6. Continue to Evaluate
The intermodal ramp network continues to evolve, as does a shipper’s inbound and outbound requirements, so do not think this is a one-time process. Continue to invite your intermodal providers in to learnt more and help evaluate where other solutions could potentially fit within your transportation network. Areas to also evaluate intermodal is for line hauls on LTL consolidations: line hauls on pooling points: and trans loading ISO boxes in and out of ports for better control of inventory placement and cost savings.
Benefits of using Intermodal Transportation
Shippers can take advantage of lower rates, more predictable pricing, and the flexibility of loading and unloading goods in a dropped trailer environment, which reduces handling costs.
Shipper can significantly reduce their carbon footprint by going intermodal, because trains only emit approximately 5.4 pounds of carbon dioxide per 100 ton-miles, whereas trucks emit approximately 19.8 pounds.
Reliability, Capacity, and Safety Advantages
Shippers have more access to equipment and standardized transit schedules. As companies move their freight to intermodal, there is also the opportunity to streamline their reverse logistics, providing additional savings.
Shipper have discovered that intermodal transportation is faster than OTR, as intermodal provides are increase train speed and reduce time for cars in the yard. Obviously, trains are on a fixed track and are less likely to be in an accident while carrying hazardous or highly combustible freight. This means fewer restrictions on loading, unloading, and carrying dangerous materials, which speeds up the shipping process. On a train, when container is 15 feet off the ground, making it difficult to reach. And, cars are spending less time in the yard, which keeps freight moving.
Conclusion and Future Intermodal Direction
Customers of global supply chain in the future will continue to demand faster supply chain delivery of their commodities and products. Speed or total transit time through the supply chain will continue to be a necessary factor for intermodal transport.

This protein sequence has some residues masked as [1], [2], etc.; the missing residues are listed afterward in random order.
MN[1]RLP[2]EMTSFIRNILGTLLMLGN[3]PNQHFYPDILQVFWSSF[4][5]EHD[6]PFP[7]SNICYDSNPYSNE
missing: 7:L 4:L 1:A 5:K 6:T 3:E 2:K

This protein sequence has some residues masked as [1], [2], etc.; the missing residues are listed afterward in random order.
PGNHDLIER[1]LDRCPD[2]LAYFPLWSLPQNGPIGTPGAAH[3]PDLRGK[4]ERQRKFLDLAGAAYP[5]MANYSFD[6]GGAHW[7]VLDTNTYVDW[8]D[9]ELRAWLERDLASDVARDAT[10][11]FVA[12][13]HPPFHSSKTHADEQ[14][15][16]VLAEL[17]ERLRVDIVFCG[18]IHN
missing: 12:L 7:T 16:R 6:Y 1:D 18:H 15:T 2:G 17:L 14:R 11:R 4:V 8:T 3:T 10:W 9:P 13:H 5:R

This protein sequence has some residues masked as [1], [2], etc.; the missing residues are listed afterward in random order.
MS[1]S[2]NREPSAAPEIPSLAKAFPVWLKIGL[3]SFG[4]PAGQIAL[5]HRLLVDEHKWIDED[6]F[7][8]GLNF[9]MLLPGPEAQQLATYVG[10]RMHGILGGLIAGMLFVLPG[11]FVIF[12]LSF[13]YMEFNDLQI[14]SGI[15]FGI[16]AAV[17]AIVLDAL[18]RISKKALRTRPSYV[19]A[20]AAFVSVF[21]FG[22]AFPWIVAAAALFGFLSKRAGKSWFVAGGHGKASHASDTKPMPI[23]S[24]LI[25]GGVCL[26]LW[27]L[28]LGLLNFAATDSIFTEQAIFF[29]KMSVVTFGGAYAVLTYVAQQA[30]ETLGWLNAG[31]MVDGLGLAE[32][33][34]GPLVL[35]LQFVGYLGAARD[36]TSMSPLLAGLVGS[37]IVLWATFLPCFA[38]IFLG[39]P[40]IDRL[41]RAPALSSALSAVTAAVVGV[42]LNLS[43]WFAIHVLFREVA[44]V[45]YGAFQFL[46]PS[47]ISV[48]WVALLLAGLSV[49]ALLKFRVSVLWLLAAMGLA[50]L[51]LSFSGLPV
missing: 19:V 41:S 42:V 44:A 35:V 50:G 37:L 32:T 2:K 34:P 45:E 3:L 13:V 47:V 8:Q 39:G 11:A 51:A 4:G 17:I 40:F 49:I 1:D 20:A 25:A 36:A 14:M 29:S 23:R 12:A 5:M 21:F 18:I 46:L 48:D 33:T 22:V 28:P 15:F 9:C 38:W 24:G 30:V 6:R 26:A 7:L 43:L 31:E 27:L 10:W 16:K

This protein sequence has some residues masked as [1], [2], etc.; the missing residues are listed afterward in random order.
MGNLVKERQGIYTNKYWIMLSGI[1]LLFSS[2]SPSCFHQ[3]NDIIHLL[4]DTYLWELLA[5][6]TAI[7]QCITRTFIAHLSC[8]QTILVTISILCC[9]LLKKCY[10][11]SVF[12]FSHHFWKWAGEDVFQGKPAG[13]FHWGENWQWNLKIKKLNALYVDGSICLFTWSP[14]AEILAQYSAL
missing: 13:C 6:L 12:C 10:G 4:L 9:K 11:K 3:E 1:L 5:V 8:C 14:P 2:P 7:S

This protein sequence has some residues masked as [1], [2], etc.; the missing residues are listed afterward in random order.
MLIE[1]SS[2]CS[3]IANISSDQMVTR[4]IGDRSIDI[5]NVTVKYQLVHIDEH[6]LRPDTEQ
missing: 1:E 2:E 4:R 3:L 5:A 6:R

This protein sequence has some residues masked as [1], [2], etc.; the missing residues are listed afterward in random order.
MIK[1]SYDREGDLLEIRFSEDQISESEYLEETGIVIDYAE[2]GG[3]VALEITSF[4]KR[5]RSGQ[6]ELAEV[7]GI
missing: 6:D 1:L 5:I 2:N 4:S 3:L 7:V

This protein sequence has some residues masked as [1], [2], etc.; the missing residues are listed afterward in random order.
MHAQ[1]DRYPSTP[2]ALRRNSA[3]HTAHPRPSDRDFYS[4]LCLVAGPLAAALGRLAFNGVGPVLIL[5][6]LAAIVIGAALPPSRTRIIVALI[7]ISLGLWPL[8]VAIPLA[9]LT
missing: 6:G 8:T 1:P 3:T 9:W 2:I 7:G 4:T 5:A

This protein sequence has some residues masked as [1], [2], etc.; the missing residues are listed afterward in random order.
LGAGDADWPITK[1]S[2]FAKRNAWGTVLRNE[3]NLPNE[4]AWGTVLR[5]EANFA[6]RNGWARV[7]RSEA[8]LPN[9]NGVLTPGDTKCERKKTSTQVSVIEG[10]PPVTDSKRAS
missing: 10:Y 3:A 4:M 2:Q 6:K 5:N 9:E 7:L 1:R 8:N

Customer will demand better execution of the supply chain, represented by quality and reliability. Customer will also have more access to information through the use of information communication capabilities only dreamt of in the past, and that information will drive higher expectations of performance as well as provide the foundation for alternatives, option, and continued change.
Finally, customers and supply chain operators will want all of this done more cheaply, or in a more appropriate perspective, more profitable. Therefore, evaluating the life cycle cost of prospective technology applications is essential.
Brashares, J.R. (2013) “Intermodal Transportation’s Strategic Advantage”. Accessed from http://www.inboundlogistics.com/cms/article.
Dewitt, W. & Clinger, Jennifer (2017) “Intermodal Freight Transportation”. Accessed from http://onlinepubs.trb.org/onlinepubs/millennium/00061.pdf
Lagore, Rick (2013) “Intermodal Step-by-Step Implementation Plan for Success”. Accessed from https://blog.intekfreight-logistics.com/bid/346268/
NYU Stern (2014) “The Hidden History of the Intermodal Freight Container”. Accessed from http://blogs.stern.nyu.edu/panama/2014/03/06.
PLS Logistics (2015) “Top 3 Reasons to Use Intermodal Transportation”. Accessed from http://info.plslogistics.com/blog/top-3-reasons-to-use-intermodal-transportation.
Vielhaber, Jeff (2017) “Intermodal Transportation’s Solution to Our Evolving Supply Chain Demands”. Accessed from http://www.inboundlogistics.com/cms/article.